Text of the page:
Interesting enough, the Sanjiang Bridges reflect the ethnic diversity and architectural ingenuity of the Chinese people. The Guangxi province in particular is a melting pot of ethnic minorities (Dong, Miao, Yao, and Zhuang). The Dong tribe is responsible for the construction of these bridges having given them beautiful names: “Wind and Rain” bridges. There are several “Wind and Rain” bridges in Guangxi but the Sanjiang Bridges stand out.
These bridges are covered pathways that are artistically designed pavilions and balconies. The erected bridges act as shelter for the people in harsh weather conditions. The name of the structures is “Wind and Rain” simply because it protects the Dong people from wind and rain.
The bridges are constructed using wood and stone. A visit to the insides of the bridge will make you think that the bridge is a house in itself. The bridges have kiosks designed by people who have a background in architectural design. The parts of the building are brilliantly placed to support the structure. When you look at the whole building through its entrance, you wouldn’t think that you are entering a bridge at all.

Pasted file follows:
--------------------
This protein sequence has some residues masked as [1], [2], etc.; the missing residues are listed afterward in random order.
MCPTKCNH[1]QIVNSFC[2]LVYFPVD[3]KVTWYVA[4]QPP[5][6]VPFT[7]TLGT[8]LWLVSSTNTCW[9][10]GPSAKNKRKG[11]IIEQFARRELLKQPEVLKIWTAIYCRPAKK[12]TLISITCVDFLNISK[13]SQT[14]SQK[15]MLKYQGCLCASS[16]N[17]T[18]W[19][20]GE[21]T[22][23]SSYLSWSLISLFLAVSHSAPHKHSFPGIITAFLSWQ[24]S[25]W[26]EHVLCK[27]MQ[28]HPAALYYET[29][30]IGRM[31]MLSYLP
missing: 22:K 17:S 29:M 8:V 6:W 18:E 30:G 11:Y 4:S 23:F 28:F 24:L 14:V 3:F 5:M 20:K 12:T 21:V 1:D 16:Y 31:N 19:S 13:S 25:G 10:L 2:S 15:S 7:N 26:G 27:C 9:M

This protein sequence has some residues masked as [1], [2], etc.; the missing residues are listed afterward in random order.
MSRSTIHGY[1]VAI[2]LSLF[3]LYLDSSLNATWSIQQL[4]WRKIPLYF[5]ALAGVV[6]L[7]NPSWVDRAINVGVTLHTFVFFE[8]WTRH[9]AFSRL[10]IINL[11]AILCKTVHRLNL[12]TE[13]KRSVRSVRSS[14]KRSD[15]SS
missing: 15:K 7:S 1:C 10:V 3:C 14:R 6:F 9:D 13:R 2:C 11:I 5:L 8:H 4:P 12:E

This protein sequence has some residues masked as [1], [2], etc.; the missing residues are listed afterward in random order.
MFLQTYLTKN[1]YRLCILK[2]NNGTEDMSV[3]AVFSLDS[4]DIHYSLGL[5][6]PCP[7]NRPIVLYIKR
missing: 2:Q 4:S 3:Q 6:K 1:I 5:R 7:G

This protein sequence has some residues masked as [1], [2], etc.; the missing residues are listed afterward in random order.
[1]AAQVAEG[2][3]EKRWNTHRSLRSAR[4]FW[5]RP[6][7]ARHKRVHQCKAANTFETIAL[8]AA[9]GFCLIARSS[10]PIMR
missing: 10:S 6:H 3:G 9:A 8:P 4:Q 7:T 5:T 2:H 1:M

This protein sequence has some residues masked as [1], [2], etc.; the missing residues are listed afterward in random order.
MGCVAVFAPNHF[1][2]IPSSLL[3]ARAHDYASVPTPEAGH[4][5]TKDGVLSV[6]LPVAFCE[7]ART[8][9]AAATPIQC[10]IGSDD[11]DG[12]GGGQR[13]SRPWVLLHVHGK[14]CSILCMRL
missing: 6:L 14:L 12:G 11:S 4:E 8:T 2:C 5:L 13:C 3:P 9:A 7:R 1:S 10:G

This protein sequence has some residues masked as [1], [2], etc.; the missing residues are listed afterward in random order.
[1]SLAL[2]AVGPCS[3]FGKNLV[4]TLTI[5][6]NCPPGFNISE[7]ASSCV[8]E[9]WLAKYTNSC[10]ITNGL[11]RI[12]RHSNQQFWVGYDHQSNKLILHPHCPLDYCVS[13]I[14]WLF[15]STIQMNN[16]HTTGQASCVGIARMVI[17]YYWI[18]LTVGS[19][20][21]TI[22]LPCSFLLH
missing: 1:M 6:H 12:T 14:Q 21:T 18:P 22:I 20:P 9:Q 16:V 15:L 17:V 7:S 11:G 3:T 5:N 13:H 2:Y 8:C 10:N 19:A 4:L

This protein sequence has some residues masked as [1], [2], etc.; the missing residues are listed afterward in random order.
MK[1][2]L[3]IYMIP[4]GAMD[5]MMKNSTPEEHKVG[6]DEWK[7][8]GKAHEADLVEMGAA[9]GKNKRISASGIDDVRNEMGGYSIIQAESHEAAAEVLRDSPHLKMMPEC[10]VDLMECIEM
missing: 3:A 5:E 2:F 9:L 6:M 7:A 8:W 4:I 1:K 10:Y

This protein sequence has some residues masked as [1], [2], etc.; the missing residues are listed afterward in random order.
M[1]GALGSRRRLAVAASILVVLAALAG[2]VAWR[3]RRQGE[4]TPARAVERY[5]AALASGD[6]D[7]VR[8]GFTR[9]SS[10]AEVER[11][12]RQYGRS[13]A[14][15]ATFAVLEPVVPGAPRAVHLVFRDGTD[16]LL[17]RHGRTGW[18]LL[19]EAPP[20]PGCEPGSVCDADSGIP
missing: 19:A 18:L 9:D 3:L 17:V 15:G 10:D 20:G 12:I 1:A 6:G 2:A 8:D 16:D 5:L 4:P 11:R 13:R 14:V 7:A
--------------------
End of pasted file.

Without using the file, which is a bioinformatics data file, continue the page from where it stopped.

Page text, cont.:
The amazing part about these structures is that the Dong people did not use nails to bind the wood together. They used the art of dove-tailing. The process surprisingly supports the bridges that are still standing up to this day.
You can take a trip to one of the bridges and sit at one of the benches. You look outside and see the lush greens of the tea trees, the people minding their business. A simple life where the only hint of technology are the waterwheels.
The Sanjiang Bridges exhibit the brilliance of the people.